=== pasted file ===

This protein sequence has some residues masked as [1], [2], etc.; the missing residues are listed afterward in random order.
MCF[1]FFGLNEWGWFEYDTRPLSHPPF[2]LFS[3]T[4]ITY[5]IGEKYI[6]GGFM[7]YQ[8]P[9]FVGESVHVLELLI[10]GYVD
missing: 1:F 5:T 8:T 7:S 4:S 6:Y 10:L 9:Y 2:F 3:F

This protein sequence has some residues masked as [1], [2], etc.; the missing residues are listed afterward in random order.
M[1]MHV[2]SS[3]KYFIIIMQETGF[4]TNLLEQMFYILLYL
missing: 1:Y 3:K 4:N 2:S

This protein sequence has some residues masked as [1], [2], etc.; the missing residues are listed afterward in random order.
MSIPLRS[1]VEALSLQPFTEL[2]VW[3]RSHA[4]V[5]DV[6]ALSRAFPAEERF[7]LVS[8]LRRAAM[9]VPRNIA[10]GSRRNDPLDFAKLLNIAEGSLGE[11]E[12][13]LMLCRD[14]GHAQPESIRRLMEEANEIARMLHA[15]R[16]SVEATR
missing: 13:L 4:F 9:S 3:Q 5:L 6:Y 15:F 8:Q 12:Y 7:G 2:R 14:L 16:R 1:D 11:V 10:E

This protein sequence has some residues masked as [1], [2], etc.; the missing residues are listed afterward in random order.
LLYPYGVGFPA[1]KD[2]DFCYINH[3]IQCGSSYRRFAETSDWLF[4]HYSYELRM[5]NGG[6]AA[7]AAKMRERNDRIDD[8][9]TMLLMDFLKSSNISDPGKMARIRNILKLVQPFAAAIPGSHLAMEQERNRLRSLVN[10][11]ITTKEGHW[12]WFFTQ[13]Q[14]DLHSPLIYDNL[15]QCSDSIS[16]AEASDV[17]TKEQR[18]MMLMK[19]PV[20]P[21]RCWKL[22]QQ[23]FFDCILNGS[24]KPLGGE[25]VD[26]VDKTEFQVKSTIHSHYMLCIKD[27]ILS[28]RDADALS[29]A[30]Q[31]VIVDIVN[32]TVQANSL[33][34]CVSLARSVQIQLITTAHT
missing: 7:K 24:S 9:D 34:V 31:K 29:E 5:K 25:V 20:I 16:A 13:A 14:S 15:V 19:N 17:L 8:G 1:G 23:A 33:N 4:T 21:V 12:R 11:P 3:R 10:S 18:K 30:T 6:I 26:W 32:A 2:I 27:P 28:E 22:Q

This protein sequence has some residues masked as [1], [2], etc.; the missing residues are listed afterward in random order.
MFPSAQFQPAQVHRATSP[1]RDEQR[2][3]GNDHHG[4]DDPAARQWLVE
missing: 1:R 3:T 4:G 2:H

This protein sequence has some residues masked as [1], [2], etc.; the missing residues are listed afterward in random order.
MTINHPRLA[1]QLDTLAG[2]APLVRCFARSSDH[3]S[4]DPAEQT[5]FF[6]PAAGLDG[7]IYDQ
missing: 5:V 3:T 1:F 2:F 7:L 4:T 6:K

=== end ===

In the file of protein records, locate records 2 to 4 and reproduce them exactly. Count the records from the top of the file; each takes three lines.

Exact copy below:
This protein sequence has some residues masked as [1], [2], etc.; the missing residues are listed afterward in random order.
M[1]MHV[2]SS[3]KYFIIIMQETGF[4]TNLLEQMFYILLYL
missing: 1:Y 3:K 4:N 2:S

This protein sequence has some residues masked as [1], [2], etc.; the missing residues are listed afterward in random order.
MSIPLRS[1]VEALSLQPFTEL[2]VW[3]RSHA[4]V[5]DV[6]ALSRAFPAEERF[7]LVS[8]LRRAAM[9]VPRNIA[10]GSRRNDPLDFAKLLNIAEGSLGE[11]E[12][13]LMLCRD[14]GHAQPESIRRLMEEANEIARMLHA[15]R[16]SVEATR
missing: 13:L 4:F 9:S 3:Q 5:L 6:Y 15:F 8:Q 12:Y 7:G 2:R 14:L 16:R 1:D 11:V 10:E

This protein sequence has some residues masked as [1], [2], etc.; the missing residues are listed afterward in random order.
LLYPYGVGFPA[1]KD[2]DFCYINH[3]IQCGSSYRRFAETSDWLF[4]HYSYELRM[5]NGG[6]AA[7]AAKMRERNDRIDD[8][9]TMLLMDFLKSSNISDPGKMARIRNILKLVQPFAAAIPGSHLAMEQERNRLRSLVN[10][11]ITTKEGHW[12]WFFTQ[13]Q[14]DLHSPLIYDNL[15]QCSDSIS[16]AEASDV[17]TKEQR[18]MMLMK[19]PV[20]P[21]RCWKL[22]QQ[23]FFDCILNGS[24]KPLGGE[25]VD[26]VDKTEFQVKSTIHSHYMLCIKD[27]ILS[28]RDADALS[29]A[30]Q[31]VIVDIVN[32]TVQANSL[33][34]CVSLARSVQIQLITTAHT
missing: 7:K 24:S 9:D 34:V 31:K 29:E 5:K 25:V 20:I 16:A 13:A 14:S 15:V 19:N 17:L 8:G 1:G 23:A 33:N 4:T 21:V 12:R 11:P 3:R 10:S 18:K 30:T 6:I 26:W 32:A 2:I 27:P 28:E 22:Q